Trying to take a selfie while typing… Hmm. Not so much.
Folks on FB, some of them, have been following my crow adventures here at Historic Joy Kogawa house where I am writer-in-residence. Today was a remarkable day. After our usual Shut Up and Write session (today with writers Cathleen With, Holly Flauto Salmon and Helen Polychronakos), I wrote a while longer.
I wanted to do three things here at the house: re-read Obasan, hug Joy’s cherry tree trunk while bare-footed and write a little something on the typewriter where Joy wrote Obasan.
Now I have done the latter two and I’m working my slow way through the first.
It was more clumsy than I could believe to be back working on a typewriter. For one thing, the force with which you have to pound the keys! I could not quite organize proper margins or spacing, but that hadn’t been the point. I loved the sound of the bell, the sound and feel of the platen level moving the platen for a new line. I loved the sound of the hit keys, and remember it fondly from my early days. Rolling the platen up, putting the page face down beside the typewriter to await another page on top, until, slowly, a manuscript built.
Though I loathed the process, later, of cutting and pasting documents arrayed across the living room and kitchen floors, on my hands and knees with scissors and Scotch tape, reassembling a document for re-typing. And the re-typing! Blisteringly boring and a complete waste of time. It’s surprising I didn’t invent computers myself just to avoid it.
Here is what I wrote on the only paper I have here. (How is it that I now travel completely paper-free?)
“One of Puppy’s favourite things is sitting on the Kogawa porch [for a] cuddle together. Today, June 21st, I heard a soft cluck above us. There on the telephone wire was one of my crow friends. I had no idea that crows cluck to say hello. I clucked back but this alarmed them. Then I put the cat inside to see if that increased comfort and it did. I rested my head back and suddenly experienced a strong sense of space and roundness. I sensed this was from the crow’s brain but my infernal analysis stopped it. Although it did not stop the nausea. I kept thinking about how the globe is round. All the lines were bent. There was a sense of isolation and unbridled space. I didn’t realize while I was “seeing” it that I was “seeing” sky or being in sky.”
Now that I consider this remarkable event again, and close my eyes to encompass it, I “see” it as an oval. I realize there is no encompassing it, because the roundness or oval-ness went on even though the sides of my brain ended. It was like photographing through an 8 mm lens, with a pseudo fish-eye (or maybe a crow’s eye) view. Only much later did I realize I was probably not only experiencing sky on a cloudy day but also flight. (I know, obvious, but I can be thick.) The world moving but me not moving in it, sort of. It wasn’t at all what we see even flying in a plane under clouds with a city below us where everything seems more or less intact as we know it. In this moment, I knew rather than saw (there were no trees or houses) that everything around this was tossing, that trees, for instance, were in constant motion. Also there was a minor glassine feel, or look, to all of this.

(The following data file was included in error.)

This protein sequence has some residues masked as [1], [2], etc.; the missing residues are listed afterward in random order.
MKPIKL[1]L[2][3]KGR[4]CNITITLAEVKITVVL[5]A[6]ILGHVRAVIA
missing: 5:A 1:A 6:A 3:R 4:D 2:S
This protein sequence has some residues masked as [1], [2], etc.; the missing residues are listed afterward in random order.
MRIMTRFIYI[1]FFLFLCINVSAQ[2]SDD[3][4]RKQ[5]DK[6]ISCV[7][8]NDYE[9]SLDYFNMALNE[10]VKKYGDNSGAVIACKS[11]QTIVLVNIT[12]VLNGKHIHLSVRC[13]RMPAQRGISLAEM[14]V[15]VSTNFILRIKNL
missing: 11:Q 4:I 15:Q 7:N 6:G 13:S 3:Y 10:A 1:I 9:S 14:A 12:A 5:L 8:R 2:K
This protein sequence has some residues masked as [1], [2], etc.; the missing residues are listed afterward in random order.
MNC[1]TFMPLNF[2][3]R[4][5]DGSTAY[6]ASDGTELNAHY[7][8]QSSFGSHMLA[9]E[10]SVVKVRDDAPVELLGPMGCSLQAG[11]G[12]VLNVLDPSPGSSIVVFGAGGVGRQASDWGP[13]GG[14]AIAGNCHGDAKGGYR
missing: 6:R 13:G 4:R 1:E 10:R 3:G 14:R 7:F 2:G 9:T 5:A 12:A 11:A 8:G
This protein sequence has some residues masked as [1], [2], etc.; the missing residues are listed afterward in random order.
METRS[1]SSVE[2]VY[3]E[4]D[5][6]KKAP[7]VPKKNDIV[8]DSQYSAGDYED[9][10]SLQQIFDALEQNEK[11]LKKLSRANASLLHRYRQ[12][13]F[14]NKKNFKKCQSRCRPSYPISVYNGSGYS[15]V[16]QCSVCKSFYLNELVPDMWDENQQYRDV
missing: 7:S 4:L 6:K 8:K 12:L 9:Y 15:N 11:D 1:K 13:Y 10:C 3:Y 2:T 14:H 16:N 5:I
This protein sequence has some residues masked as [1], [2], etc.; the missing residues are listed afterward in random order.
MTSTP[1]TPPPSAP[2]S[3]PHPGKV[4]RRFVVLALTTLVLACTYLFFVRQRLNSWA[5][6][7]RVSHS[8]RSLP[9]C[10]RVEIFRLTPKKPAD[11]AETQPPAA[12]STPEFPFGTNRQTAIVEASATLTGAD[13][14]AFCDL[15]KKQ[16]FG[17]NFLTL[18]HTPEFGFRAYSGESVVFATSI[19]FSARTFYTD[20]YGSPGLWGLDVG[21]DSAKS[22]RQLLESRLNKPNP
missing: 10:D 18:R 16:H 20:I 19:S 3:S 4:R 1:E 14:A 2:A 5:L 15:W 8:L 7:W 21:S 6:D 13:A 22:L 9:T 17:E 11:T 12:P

It’s an hour or more later now since my clodhopperish attempts on the typewriter took a while. But I am still very, very motion sick.
Maybe all this is baloney, or the product of a failing mind. Or maybe a crow just allowed me into its brain for a few seconds.
One of my crows, this one, is a lot less nervous than the other (while seeming a devoted team), but I have no clue of its gender; I can’t even tell them apart except by behaviour. Their baby tried to eat cherries while this one visited in its intimate manner, clumsily trying to keep balance on the telephone wire while nibbling. The baby crow has a soft caw–I can always hear when it’s about.
Things I have discovered about crows, or at least these crows: ixnay on watermelon, blueberries, and nuts are a so-so. Yes to cherries and cat kibble and pecking on the garage roof for what I assume to be bugs (or it’s being obsessive).